What I have learned is that the more I get to know myself, the more I follow my passion and the more I build my self-confidence; the more I dare to dream big and take ownership of my own career path.  Therefore, I only plan the next 1-2 years as I want to leave myself open to new and unexpected opportunities.

Have you faced any career challenges along the way and how did you overcome these?

We all know that being a woman in tech comes with some challenges. For me the biggest challenge was back to my country Greece, where both my age and gender were a reason to have a slower career progression. There were limited opportunities for women in tech back then and especially if they wanted to work in leadership roles.

I believe that many times it might be very difficult to change the environment around us, though there is something that is within our control zone, and that is placing ourselves in the right environment: an environment that supports us and empowers us. This is what led me to leave Greece and move to London 8 years ago and it definitely was the right choice for me.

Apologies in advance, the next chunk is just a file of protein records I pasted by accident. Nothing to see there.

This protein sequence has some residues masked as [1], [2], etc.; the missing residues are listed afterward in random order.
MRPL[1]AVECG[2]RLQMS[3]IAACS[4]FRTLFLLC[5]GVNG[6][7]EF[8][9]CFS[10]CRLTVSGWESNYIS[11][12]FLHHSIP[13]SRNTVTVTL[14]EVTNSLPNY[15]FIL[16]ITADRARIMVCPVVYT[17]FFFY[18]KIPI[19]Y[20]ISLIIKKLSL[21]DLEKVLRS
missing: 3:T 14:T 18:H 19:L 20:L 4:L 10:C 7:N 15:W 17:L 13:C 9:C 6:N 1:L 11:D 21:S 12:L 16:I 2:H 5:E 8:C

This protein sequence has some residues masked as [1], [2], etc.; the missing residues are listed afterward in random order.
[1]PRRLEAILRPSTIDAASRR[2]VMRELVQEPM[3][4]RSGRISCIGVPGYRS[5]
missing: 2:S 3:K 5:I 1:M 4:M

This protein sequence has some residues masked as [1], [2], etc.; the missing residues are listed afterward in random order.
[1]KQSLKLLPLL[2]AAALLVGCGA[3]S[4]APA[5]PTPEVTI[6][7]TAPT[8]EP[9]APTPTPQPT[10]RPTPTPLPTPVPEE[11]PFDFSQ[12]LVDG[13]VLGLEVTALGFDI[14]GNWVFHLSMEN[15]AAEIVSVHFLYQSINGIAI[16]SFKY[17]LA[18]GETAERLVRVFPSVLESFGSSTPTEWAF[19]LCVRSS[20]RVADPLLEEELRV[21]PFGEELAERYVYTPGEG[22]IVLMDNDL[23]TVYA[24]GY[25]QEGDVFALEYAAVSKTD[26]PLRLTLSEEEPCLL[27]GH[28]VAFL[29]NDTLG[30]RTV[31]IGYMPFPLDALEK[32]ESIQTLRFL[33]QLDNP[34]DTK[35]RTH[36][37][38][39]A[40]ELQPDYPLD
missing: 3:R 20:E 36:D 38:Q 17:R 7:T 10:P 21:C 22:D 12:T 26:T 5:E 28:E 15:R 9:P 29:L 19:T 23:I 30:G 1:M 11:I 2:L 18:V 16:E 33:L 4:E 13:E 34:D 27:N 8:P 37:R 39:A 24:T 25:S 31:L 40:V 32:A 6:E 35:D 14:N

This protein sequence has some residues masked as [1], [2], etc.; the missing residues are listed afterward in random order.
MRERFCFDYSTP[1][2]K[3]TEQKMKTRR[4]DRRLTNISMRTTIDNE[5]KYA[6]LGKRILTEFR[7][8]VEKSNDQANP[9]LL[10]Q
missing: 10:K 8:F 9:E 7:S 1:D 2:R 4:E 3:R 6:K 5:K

Coming to the UK my mindset transformed and expanded. I felt very empowered by seeing amazing women thriving in the industry and I found the courage to decide how I wanted my own career to progress and what impact I wanted to make. I no longer perceive the challenges as challenges, but more as opportunities to get out of my comfort zone, to grow and learn. Besides, my own journey and challenges are what inspired me to become a coach and help others have an easier career trajectory than I did — and a happier one too! This is the mindset that is helping me overcome any new challenges that come my way.

What has been your biggest career achievement to date?

The thing I consider to be my biggest achievement is transitioning from a corporate career to entrepreneurship.

It took me a few years and some not so successful efforts but I’m really proud that I didn’t give up. Today, I’m running my own coaching consultancy, doing a job that gives me happiness and fulfillment every day. I’m lucky to see the results of my work in my clients’ growth and successes every day; it feels like I’m getting promoted with them every time!